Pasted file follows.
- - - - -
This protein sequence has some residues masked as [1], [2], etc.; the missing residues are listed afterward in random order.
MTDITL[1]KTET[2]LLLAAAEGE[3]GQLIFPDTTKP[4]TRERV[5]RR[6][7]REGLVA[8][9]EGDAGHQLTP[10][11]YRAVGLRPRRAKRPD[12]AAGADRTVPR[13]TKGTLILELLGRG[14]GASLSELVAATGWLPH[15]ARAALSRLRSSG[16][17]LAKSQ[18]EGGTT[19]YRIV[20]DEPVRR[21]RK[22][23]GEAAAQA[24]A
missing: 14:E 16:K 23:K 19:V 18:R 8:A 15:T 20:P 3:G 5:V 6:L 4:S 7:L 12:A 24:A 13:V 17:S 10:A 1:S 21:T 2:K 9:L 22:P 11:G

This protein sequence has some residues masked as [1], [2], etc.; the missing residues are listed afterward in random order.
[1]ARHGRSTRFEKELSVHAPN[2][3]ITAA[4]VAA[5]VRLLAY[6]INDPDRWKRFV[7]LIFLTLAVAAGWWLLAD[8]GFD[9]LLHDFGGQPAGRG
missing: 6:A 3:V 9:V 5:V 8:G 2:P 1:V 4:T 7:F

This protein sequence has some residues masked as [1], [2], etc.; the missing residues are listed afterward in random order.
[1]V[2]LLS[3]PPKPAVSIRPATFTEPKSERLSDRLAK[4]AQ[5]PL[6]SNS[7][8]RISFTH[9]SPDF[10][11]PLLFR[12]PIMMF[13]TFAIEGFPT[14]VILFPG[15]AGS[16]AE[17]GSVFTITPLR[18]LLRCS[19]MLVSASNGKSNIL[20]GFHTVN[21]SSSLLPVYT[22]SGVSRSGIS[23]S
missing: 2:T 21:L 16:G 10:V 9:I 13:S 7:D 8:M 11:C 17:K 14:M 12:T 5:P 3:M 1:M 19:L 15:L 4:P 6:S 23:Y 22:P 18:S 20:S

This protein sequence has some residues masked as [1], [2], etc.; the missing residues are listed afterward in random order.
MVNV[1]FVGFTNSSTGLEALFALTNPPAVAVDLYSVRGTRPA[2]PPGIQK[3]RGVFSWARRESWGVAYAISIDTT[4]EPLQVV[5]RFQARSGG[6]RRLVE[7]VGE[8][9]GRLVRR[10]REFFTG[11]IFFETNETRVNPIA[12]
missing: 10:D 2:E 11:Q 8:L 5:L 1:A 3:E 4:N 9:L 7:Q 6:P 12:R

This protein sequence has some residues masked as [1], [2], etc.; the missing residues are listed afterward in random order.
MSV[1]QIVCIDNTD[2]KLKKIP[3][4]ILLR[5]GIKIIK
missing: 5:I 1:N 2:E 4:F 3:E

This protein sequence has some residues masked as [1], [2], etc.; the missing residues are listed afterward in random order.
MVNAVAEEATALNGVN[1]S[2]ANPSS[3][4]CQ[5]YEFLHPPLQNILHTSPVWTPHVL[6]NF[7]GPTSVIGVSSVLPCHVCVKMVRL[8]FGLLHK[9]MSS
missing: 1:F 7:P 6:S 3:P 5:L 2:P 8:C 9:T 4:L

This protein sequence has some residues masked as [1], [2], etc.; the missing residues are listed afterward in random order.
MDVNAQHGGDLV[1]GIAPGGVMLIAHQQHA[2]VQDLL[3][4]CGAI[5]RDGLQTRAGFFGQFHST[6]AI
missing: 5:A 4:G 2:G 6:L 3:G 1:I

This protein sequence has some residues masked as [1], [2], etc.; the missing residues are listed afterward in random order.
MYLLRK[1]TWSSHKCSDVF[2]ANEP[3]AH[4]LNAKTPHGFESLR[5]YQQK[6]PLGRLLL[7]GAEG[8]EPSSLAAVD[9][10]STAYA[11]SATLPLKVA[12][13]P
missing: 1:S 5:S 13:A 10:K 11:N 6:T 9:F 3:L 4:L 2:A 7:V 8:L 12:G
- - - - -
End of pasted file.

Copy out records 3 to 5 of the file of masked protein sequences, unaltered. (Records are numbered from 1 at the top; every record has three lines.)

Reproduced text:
This protein sequence has some residues masked as [1], [2], etc.; the missing residues are listed afterward in random order.
[1]V[2]LLS[3]PPKPAVSIRPATFTEPKSERLSDRLAK[4]AQ[5]PL[6]SNS[7][8]RISFTH[9]SPDF[10][11]PLLFR[12]PIMMF[13]TFAIEGFPT[14]VILFPG[15]AGS[16]AE[17]GSVFTITPLR[18]LLRCS[19]MLVSASNGKSNIL[20]GFHTVN[21]SSSLLPVYT[22]SGVSRSGIS[23]S
missing: 2:T 21:L 16:G 10:V 9:I 13:S 7:D 8:M 11:C 17:K 14:M 12:T 5:P 3:M 1:M 19:L 15:L 4:P 6:S 23:Y 22:P 18:S 20:S

This protein sequence has some residues masked as [1], [2], etc.; the missing residues are listed afterward in random order.
MVNV[1]FVGFTNSSTGLEALFALTNPPAVAVDLYSVRGTRPA[2]PPGIQK[3]RGVFSWARRESWGVAYAISIDTT[4]EPLQVV[5]RFQARSGG[6]RRLVE[7]VGE[8][9]GRLVRR[10]REFFTG[11]IFFETNETRVNPIA[12]
missing: 10:D 2:E 11:Q 8:L 5:L 1:A 3:E 4:N 9:L 7:Q 6:P 12:R

This protein sequence has some residues masked as [1], [2], etc.; the missing residues are listed afterward in random order.
MSV[1]QIVCIDNTD[2]KLKKIP[3][4]ILLR[5]GIKIIK
missing: 5:I 1:N 2:E 4:F 3:E